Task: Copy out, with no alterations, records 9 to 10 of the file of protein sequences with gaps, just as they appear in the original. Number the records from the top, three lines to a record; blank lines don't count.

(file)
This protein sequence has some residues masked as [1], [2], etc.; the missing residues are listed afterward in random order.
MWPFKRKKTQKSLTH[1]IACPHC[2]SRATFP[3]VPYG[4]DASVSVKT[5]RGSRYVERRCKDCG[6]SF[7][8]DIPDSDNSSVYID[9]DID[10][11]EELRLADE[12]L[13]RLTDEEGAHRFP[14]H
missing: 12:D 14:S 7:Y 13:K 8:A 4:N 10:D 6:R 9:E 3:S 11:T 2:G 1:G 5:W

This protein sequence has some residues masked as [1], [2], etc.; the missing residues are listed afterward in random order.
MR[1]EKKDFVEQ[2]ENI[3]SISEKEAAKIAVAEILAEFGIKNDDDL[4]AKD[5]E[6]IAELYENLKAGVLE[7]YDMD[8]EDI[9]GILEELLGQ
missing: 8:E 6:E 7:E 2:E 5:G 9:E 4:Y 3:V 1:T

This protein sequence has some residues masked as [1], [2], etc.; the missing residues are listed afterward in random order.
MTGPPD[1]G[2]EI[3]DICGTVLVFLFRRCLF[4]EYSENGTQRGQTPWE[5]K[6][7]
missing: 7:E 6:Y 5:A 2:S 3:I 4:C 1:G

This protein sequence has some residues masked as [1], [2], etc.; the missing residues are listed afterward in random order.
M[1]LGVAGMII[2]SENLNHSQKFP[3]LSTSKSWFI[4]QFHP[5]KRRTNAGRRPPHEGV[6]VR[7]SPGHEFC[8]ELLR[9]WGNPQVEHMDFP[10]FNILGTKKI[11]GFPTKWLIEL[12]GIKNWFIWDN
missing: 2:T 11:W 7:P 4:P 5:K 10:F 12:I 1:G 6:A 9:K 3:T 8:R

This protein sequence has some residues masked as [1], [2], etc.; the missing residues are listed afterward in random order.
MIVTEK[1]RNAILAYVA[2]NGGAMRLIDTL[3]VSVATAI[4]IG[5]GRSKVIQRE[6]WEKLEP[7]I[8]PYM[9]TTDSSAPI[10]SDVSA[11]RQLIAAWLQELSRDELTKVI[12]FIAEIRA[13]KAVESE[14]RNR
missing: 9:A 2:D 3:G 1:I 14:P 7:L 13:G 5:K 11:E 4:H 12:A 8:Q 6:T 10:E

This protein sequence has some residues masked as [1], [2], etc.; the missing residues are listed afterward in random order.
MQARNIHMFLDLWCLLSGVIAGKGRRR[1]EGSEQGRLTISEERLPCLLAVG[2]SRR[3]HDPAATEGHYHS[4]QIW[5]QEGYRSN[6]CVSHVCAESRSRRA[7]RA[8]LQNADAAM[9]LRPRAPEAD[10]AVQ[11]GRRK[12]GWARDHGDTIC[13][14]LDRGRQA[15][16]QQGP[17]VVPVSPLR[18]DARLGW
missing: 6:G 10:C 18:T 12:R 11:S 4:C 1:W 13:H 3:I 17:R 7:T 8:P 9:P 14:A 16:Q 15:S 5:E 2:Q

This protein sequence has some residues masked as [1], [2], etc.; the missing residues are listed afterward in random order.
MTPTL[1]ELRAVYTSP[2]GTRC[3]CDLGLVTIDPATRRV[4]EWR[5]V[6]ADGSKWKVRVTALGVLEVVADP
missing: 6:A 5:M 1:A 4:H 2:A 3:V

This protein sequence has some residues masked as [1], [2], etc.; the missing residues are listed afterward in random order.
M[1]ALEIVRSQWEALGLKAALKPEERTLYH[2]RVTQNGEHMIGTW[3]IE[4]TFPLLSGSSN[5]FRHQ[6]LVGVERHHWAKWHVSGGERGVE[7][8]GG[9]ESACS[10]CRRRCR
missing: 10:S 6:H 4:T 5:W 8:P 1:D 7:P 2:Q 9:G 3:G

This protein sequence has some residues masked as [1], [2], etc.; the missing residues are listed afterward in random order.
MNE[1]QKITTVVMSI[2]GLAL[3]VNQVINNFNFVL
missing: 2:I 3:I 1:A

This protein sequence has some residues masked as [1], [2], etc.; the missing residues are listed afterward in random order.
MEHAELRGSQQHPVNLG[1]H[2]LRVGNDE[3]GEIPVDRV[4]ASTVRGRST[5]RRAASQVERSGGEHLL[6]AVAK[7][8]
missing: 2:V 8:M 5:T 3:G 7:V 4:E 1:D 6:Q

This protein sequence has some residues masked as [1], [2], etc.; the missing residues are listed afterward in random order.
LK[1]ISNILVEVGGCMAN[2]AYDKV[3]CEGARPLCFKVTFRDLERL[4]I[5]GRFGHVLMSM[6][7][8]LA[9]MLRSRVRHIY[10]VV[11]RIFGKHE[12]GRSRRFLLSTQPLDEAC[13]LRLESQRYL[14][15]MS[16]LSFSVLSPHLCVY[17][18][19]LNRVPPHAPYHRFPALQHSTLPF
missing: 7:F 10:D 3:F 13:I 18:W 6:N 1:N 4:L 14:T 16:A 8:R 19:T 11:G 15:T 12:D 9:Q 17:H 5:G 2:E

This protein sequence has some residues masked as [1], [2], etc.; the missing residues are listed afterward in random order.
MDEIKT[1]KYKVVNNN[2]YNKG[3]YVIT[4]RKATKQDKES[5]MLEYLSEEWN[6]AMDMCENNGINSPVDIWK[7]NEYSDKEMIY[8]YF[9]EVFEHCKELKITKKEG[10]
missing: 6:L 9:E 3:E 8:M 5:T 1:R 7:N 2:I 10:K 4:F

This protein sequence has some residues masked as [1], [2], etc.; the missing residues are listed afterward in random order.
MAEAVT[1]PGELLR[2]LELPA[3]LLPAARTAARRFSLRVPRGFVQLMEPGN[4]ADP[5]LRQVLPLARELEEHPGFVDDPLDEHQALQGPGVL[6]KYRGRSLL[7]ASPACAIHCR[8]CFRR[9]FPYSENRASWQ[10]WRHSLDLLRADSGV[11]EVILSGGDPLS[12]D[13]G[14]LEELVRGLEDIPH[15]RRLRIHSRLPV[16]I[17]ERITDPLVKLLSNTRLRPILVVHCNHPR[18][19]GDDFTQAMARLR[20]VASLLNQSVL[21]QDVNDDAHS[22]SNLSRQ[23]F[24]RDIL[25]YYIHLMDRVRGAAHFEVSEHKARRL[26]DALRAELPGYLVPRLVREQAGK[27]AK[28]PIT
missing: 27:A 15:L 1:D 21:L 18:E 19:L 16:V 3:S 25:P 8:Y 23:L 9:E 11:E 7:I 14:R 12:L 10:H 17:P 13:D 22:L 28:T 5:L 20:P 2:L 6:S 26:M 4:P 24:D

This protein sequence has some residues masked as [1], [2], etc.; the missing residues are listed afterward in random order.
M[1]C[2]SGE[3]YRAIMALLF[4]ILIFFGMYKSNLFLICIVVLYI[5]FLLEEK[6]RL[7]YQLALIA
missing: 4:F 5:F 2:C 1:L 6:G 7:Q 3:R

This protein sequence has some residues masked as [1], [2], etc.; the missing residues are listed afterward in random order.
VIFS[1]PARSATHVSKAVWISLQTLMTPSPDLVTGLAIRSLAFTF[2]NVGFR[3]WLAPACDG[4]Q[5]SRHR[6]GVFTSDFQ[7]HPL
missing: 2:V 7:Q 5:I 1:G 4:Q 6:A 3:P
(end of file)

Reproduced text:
This protein sequence has some residues masked as [1], [2], etc.; the missing residues are listed afterward in random order.
MNE[1]QKITTVVMSI[2]GLAL[3]VNQVINNFNFVL
missing: 2:I 3:I 1:A

This protein sequence has some residues masked as [1], [2], etc.; the missing residues are listed afterward in random order.
MEHAELRGSQQHPVNLG[1]H[2]LRVGNDE[3]GEIPVDRV[4]ASTVRGRST[5]RRAASQVERSGGEHLL[6]AVAK[7][8]
missing: 2:V 8:M 5:T 3:G 7:V 4:E 1:D 6:Q